UNICEF: More than 10 million people, including children, living in Pakistan’s flood-affected areas still lack safe drinking water, the United Nations Children’s Fund (UNICEF) warned Tuesday (22nd March, 2023).
The floods, which experts attribute to climate change, killed 1,739 people, including 647 children and 353 women, causing an estimated $30 billion in damages.
In a statement, the UN agency said the situation leaves families with no alternative but to “drink and use potentially disease-ridden water.”
Even before the devastating floods, despite the country’s drinking water supply system covering 92 percent of the population, only 36 percent of the water was considered safe for consumption, UNICEF said.
The floods damaged most of the water systems in affected areas, compelling more than 5.4 million people, including 2.5 million children, to solely rely on contaminated water from ponds and wells.
“Safe drinking water is not a privilege, it is a basic human right,” UNICEF Representative in Pakistan, Abdullah Fadil said, calling for donors support, and placing children at the heart of all post-flood recovery and resilience plans.
“Yet, every day, millions of girls and boys in Pakistan are fighting a losing battle against preventable waterborne diseases and the consequential malnutrition,” he said.
“We need the continued support of our donors to provide safe water, build toilets and deliver vital sanitation services to these children and families who need them the most.”
The prolonged lack of safe drinking water and toilets, along with the continued proximity of vulnerable families to bodies of stagnant water are contributing to the widespread outbreaks of waterborne diseases such as cholera, diarrhoea, dengue, and malaria, UNICEF said.
At the same time, it said, open defecation has increased by more than 14 per cent in the flood-affected regions.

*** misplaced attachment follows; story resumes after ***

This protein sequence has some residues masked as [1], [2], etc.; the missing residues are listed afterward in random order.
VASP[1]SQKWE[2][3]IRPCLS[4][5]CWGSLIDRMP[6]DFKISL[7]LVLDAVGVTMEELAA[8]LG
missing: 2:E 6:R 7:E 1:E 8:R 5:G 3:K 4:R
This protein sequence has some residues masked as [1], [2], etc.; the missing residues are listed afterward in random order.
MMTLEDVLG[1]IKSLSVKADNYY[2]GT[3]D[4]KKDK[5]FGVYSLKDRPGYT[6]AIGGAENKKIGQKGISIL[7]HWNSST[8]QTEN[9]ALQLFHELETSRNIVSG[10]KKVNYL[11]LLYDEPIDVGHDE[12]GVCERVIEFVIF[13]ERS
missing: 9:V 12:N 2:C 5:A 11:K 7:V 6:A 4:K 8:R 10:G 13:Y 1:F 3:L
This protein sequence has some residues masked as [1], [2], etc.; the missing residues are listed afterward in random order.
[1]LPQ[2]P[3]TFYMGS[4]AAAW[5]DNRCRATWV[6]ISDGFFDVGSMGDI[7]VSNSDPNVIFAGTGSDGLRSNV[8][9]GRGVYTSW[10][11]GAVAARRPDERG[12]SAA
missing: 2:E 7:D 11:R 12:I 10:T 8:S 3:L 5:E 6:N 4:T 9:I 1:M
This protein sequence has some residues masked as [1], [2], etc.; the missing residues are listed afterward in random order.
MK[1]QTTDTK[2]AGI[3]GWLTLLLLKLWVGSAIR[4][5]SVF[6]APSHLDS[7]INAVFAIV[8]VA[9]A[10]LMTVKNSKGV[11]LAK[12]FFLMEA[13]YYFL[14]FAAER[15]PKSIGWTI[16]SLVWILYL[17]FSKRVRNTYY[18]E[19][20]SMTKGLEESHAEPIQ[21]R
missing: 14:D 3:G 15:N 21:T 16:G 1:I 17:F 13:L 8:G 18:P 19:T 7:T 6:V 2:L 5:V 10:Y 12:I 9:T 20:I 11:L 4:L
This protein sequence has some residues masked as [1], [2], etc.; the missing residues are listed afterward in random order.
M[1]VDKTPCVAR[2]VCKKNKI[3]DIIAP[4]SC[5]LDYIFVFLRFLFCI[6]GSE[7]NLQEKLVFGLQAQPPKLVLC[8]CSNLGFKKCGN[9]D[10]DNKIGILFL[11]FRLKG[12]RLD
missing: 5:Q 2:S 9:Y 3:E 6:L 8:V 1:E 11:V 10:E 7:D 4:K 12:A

“To make matters worse, the lack of proper toilets is disproportionally affecting children, adolescent girls and women who are at added risk of shame and harm when defecating outdoors.”
Unsafe water and poor sanitation are key underlying causes of malnutrition, it said, pointing out that the associated diseases, such as diarrhea, prevent children from getting the vital nutrients they need.
Moreover, malnourished children are more susceptible to waterborne diseases due to already weakened immune systems, which simply perpetuates a vicious cycle of malnutrition and infection, the UN agency said.
Tragically, a third of all child deaths globally are attributable to malnutrition and half of all under nutrition cases are linked to infections caused by a lack of access to safe water, adequate sanitation and good hygiene.
In Pakistan, it said, malnutrition is associated with half of all child deaths.
In flood affected areas, more than 1.5 million boys and girls are already severely malnourished, and the numbers will only rise in the absence of safe water and proper sanitation.
UNICEF said it has been on the ground with partners since the first day of the climate-induced emergency, installing numerous handpumps and water storage facilities.
In the past six months, UNICEF and partners said safe drinking water was provided to nearly 1.2 million children and families and distributed hygiene kits to more than 1.3 million people.
UNICEF also supported the rehabilitation or rebuilding of water supply facilities benefiting over 450,000 people.
Ahead of World Water Day, UNICEF is calling upon the government, donors and partners to urgently:
— allocate resources to restore access to safe drinking water and toilets
— invest in climate-resilient safe drinking water supply facilities and the use of renewable technologies like solar pumping systems.
“It is imperative that the voices and the needs of children in Pakistan are prioritized at all costs and that children are placed at the heart of all post-flood recovery and resilience plans,” Fadil, the UNICEF representative, said.
Six months after the devastating floods, more than 9.6 million children still require access to essential social services, the agency said.
UNICEF’s current appeal of US$173.5 million to provide life-saving support to women and children affected by the floods remains less than 50 percent funded, it was pointed out.